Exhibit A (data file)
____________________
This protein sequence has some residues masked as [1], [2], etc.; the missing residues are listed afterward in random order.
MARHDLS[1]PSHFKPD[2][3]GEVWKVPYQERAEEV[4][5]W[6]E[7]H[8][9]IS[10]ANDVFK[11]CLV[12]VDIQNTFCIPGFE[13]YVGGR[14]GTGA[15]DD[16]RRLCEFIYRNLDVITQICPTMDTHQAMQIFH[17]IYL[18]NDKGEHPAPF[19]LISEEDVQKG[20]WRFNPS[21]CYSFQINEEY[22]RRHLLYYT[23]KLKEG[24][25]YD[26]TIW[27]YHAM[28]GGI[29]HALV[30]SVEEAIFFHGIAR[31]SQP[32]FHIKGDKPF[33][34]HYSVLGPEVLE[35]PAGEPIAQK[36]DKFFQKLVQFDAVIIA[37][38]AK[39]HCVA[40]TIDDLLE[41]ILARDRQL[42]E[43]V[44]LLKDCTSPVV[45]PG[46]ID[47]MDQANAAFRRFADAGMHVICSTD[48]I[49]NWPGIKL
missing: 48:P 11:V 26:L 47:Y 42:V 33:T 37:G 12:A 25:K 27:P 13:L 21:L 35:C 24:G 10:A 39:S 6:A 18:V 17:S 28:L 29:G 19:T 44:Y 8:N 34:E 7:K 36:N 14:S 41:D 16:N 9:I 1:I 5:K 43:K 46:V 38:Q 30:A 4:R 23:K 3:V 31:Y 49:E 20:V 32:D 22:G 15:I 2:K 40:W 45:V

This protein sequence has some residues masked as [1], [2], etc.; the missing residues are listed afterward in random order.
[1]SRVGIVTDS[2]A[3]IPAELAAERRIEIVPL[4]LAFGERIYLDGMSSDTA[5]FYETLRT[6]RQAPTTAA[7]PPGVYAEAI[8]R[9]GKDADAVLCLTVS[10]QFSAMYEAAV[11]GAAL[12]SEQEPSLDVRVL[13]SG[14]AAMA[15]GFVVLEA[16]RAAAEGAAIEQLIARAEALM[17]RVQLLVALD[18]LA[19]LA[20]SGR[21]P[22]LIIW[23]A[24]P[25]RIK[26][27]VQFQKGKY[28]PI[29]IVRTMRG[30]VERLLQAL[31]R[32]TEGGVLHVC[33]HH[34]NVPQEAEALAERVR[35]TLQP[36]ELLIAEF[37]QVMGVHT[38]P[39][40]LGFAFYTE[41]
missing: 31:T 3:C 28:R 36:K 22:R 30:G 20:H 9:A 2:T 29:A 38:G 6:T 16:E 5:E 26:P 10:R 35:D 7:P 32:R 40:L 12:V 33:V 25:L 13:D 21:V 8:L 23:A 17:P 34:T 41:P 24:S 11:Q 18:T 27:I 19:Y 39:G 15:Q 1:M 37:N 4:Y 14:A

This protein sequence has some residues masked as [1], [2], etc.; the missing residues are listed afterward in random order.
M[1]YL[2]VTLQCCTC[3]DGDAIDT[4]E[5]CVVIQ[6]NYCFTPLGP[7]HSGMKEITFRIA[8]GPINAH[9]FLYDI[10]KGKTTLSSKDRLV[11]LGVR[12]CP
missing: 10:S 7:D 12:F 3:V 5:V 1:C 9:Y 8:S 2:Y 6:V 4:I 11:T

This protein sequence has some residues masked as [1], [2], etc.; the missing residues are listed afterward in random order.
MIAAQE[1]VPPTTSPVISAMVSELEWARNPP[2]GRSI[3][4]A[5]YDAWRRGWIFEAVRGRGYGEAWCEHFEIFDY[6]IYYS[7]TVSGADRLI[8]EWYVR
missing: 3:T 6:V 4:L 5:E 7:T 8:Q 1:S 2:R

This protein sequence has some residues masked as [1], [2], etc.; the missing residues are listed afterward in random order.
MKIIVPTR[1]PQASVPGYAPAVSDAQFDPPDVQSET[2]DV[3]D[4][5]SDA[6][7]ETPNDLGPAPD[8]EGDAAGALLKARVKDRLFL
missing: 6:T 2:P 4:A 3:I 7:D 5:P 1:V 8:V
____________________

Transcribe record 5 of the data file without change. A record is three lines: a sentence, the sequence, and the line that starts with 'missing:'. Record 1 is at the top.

This protein sequence has some residues masked as [1], [2], etc.; the missing residues are listed afterward in random order.
MKIIVPTR[1]PQASVPGYAPAVSDAQFDPPDVQSET[2]DV[3]D[4][5]SDA[6][7]ETPNDLGPAPD[8]EGDAAGALLKARVKDRLFL
missing: 6:T 2:P 4:A 3:I 7:D 5:P 1:V 8:V